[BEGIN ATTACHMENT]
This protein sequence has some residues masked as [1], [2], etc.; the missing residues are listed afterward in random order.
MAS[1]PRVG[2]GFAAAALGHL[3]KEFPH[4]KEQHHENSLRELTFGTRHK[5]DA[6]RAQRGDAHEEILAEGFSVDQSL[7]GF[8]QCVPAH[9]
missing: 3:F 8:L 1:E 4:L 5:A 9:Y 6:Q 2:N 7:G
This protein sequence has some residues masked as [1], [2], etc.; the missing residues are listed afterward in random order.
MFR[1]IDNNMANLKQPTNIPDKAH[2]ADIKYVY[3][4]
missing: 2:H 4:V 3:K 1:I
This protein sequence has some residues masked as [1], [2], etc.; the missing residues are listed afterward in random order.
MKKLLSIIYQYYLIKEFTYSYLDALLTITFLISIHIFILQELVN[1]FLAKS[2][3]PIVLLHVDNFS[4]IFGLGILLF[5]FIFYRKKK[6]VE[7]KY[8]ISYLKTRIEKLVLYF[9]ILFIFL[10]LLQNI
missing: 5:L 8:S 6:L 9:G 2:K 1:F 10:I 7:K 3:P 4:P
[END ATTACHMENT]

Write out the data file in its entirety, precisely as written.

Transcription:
This protein sequence has some residues masked as [1], [2], etc.; the missing residues are listed afterward in random order.
MAS[1]PRVG[2]GFAAAALGHL[3]KEFPH[4]KEQHHENSLRELTFGTRHK[5]DA[6]RAQRGDAHEEILAEGFSVDQSL[7]GF[8]QCVPAH[9]
missing: 3:F 8:L 1:E 4:L 5:A 9:Y 6:Q 2:N 7:G
This protein sequence has some residues masked as [1], [2], etc.; the missing residues are listed afterward in random order.
MFR[1]IDNNMANLKQPTNIPDKAH[2]ADIKYVY[3][4]
missing: 2:H 4:V 3:K 1:I
This protein sequence has some residues masked as [1], [2], etc.; the missing residues are listed afterward in random order.
MKKLLSIIYQYYLIKEFTYSYLDALLTITFLISIHIFILQELVN[1]FLAKS[2][3]PIVLLHVDNFS[4]IFGLGILLF[5]FIFYRKKK[6]VE[7]KY[8]ISYLKTRIEKLVLYF[9]ILFIFL[10]LLQNI
missing: 5:L 8:S 6:L 9:G 2:K 1:F 10:I 7:K 3:P 4:P